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Re: Text selector [was Re: breaking overflow]

From: Tab Atkins Jr. <jackalmage@gmail.com>
Date: Fri, 8 Jan 2010 15:24:25 -0600
Message-ID: <dd0fbad1001081324s18ae39a0o6d9cb374d55c35b@mail.gmail.com>
To: "Belov, Charles" <Charles.Belov@sfmta.com>
Cc: www-style list <www-style@w3.org>
On Fri, Jan 8, 2010 at 3:03 PM, Belov, Charles <Charles.Belov@sfmta.com> wrote:
>> From: Tab Atkins Jr. [mailto:jackalmage@gmail.com]
>> Sent: Friday, January 08, 2010 11:36 AM
>> It shouldn't be necessary to test for this specifically.  A
>> split text node doesn't know *why* it was split, and neither
>> does the CSS engine attempting to match against it.  As long
>> as you can manufacture a split text node through some means,
>> such as DOM scripting, you should be good.
>
> This is an example of where trimming of prior messages turns the
> thread into a game of Telephone.
>
> The subject was inadvertent splitting of consecutive text into separate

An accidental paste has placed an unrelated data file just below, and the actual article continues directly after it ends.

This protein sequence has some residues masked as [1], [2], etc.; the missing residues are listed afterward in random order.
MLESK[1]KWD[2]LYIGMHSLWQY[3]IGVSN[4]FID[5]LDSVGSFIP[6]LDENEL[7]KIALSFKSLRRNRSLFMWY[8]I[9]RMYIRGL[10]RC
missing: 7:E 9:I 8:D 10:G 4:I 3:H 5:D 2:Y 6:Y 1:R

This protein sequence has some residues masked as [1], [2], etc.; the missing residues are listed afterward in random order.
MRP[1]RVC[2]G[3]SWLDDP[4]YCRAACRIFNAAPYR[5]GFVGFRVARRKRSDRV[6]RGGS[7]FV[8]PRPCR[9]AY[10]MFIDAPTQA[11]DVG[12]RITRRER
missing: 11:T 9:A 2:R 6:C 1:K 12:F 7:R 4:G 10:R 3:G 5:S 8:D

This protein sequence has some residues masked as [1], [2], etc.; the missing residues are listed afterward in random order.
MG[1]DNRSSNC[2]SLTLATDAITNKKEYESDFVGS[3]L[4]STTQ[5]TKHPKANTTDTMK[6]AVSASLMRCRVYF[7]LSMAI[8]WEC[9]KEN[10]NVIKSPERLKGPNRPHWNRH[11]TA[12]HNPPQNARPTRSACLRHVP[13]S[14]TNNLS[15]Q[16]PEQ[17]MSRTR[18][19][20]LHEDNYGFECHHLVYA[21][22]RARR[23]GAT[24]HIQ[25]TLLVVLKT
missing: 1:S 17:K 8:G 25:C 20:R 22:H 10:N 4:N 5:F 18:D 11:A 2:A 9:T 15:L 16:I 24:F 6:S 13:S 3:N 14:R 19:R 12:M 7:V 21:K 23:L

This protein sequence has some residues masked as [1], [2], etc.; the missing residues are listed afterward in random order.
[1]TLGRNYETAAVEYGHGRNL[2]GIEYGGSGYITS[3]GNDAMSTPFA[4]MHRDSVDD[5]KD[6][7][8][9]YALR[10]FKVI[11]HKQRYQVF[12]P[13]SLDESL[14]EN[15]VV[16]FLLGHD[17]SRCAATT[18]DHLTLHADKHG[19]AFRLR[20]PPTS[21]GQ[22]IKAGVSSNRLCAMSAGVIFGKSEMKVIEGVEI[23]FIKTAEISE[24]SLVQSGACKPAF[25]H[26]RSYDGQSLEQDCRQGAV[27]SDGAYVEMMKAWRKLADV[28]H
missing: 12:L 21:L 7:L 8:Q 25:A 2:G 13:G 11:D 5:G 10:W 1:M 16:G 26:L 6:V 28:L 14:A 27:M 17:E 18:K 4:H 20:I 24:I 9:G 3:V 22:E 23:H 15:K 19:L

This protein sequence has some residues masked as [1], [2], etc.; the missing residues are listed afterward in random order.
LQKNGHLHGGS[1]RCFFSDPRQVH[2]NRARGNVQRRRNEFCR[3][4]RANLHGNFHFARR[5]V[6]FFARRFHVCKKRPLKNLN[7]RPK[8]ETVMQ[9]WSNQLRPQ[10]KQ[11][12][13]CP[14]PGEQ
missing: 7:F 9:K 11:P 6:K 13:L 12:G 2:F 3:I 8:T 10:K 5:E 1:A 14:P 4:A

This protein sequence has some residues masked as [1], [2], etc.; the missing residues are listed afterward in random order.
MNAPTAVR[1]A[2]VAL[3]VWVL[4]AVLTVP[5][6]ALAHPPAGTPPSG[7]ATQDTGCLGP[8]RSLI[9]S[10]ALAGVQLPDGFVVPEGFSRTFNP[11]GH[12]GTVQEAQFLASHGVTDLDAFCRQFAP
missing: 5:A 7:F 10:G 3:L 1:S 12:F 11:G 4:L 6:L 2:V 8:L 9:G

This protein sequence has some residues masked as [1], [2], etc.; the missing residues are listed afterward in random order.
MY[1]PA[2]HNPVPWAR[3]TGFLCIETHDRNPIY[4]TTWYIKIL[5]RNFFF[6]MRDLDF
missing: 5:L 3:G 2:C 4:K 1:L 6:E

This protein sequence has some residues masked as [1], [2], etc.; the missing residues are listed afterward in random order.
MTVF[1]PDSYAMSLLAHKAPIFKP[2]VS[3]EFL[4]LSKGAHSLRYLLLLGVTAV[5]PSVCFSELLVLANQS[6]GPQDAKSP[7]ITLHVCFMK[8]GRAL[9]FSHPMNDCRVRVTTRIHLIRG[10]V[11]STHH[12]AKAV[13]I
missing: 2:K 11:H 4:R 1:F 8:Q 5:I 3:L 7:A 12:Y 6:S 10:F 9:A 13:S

> text nodes by browsers in response to the transport layer protocol
> splitting running text across multiple packets, thus potentially causing
> interference with the ability of a ::text selector to work properly.

Nah, I understood what you were talking about and the context you were
talking in.  My email is still accurate.  There are multiple ways a
text node can be split, potentially interfering with ::text matching.
The CSS engine has no way of telling them apart, so it's not necessary
to test all possible ways it can happen - if you just test one you're
golden.  Creating separate consecutive text nodes via DOM manipulation
is pretty easy, and so is likely the way to do it.

~TJ
Received on Friday, 8 January 2010 21:24:59 GMT

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